We are in for a very cold week. In fact, the rest of the month looks pretty cold.
If you're looking to cut down on your heating bills and drafty doors and windows, you may be interested in the Twin Draft Guard.
It claims to keep the warm air in and the cold air out. But would we warm up to it in our "As Seen on TV” test?
The Twin Draft Guard is really pretty simple. You have four pieces of tubular styrofoam that fit together for each side of your door. This will work for doors as wide as 36 inches. It will work on windows as well.
It comes with a two-sided cloth sleeve that the styrofoam tubes just slide right down into. There is a v-shaped part that fits under the door. One part goes on the outside and another on the inside.
The claim is that it keeps the cold air out and the warm air in. I've decided to use my back door area as a perfect example of where the Twin Draft Guard might be handy. I have a dual thermometer, which said that the back foyer area was 64 degrees. I have an outside temperature line to the bottom of the door with cold air. I can feel the cold air coming in, and the temperature difference is 25, 26 degrees. I've taped newspaper to the bottom of the door and you can see the cold air just blowing in.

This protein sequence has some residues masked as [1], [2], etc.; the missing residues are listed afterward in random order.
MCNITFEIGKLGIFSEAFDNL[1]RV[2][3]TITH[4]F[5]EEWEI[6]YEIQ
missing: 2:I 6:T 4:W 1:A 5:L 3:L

You're going to need a couple of things: a tape measure and scissors. The door was 29 inches. You want to cut the tubes a half inch shorter than that, so I want to cut it to 28 and a half. So you push it all the way down to the end and then you fold one end into a "v." Then you strap it to the velcro strip. Now, unfortunately, the velcro strip is not long enough. Note to the manufacturer: make the velcro strip longer.
Take a piece of duct tape and tape that down, slide it under all the way to the end. Alright, let's try the wind test again. I don't see any movement and do not feel any cold air coming through. We've had the Twin Draft Guard on there for two minutes and already the temperature has gone almost up twenty degrees.
One of my concerns is would this be somewhat of an obstruction, would it come apart, would it jam the door? For the most part, it stays in place. It even goes over that rug I've got there.
Now I do have one caveat if you're going to buy one of these things. Despite what the manufacturer might infer, this is not a one-size-fits-all. And I can tell you how I discovered it. I have a high threshold here on this side door. The Twin Guard does not seem to work as well if you have a high threshold. It just won't close.
And besides doors, you can use the Twin Draft Guard on drafty windows as well. Same deal, you just measure the window, cut the styrofoam tubes, and place it right where it should go. It makes a nice firm seal.
So my overall impression of the Twin Draft Guard is that it's a pretty good product, with the caveat that if you have doors with high thresholds you may have a little bit of trouble. You may want to measure before you go out and buy one of these things. But in terms of reducing your heating bills, cutting down on drafts, I think it works pretty well and we're going to give it the thumbs up.
I bought my Twin Draft Guard at Bed, Bath and Beyond for $10, but you can find it on the internet as well. For more information, visit the web site listed below.